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North-South vulnerable, South deals

NORTH

♠K J 6

♥J 5

♦K 7 3

♣A 9 6 5 4

WEST EAST

♠Q 5 4 ♠7

♥A 9 7 4 ♥K Q 10 6 3 2

♦Q J 8 4 ♦9 6 2

♣J 2 ♣Q 8 3

SOUTH

♠A 10 9 8 3 2

♥8

♦A 10 5

♣K 10 7

The bidding:

SOUTH WEST NORTH EAST

1♠ Pass 2♣ Pass

2♠ Pass 4♠ All pass

Opening lead: Queen of

South in today’s deal was the late John Solodar, a World Champion. It is from an important team match some years ago.

The star declarer at the other table won the queen of diamonds lead with his ace. He then cashed the ace and king of trumps, learning that there was a trump loser. Hoping for an endplay later, he exited with a heart to East. Had East tried to cash another heart, South would have ruffed and led the 10 of diamonds. This would have forced West to cover with the jack. South would win with dummy’s king and exit with a diamond to East’s nine, and East would have to break clubs or yield a ruff-sluff. An alert East, of course, should jettison his nine of diamonds under the king and escape the endplay. West would then be able to win the third round of diamonds with the eight and draw dummy’s last trump, avoiding the ruff-sluff. East, however, correctly returned the nine of diamonds rather than trying to cash another heart, and declarer had no chance.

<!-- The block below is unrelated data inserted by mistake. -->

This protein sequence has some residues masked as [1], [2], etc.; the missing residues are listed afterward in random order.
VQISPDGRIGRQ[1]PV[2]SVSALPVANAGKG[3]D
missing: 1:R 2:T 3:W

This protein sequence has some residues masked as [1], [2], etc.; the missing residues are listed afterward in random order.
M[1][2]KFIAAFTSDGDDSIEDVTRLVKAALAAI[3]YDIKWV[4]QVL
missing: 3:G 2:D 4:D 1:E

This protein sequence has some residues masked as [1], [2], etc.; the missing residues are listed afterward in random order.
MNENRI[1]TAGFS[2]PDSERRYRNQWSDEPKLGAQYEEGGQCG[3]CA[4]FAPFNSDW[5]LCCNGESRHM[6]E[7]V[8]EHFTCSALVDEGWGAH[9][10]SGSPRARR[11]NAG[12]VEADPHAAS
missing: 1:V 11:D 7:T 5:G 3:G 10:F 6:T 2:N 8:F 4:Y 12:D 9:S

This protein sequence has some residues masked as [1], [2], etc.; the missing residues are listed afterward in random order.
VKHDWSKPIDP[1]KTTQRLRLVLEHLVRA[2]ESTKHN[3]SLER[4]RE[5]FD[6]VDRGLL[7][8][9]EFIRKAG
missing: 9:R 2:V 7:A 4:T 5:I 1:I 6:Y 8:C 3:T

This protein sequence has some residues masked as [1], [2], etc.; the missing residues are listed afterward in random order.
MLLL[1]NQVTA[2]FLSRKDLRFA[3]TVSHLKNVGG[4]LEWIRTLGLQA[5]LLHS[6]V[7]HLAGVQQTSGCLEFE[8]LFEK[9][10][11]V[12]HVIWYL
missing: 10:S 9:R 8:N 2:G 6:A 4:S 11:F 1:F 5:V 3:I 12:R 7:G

Solodar also won the opening lead with his ace and cashed the ace of spades. He then cashed the king of clubs, led a club to dummy’s ace, and exited with a club to East. East returned the nine of diamonds, but Solodar won with dummy’s king and cashed the king of spades. He then simply discarded his diamond loser on a good club. West ruffed, but that was the last trick for the defense. (02/12/19)

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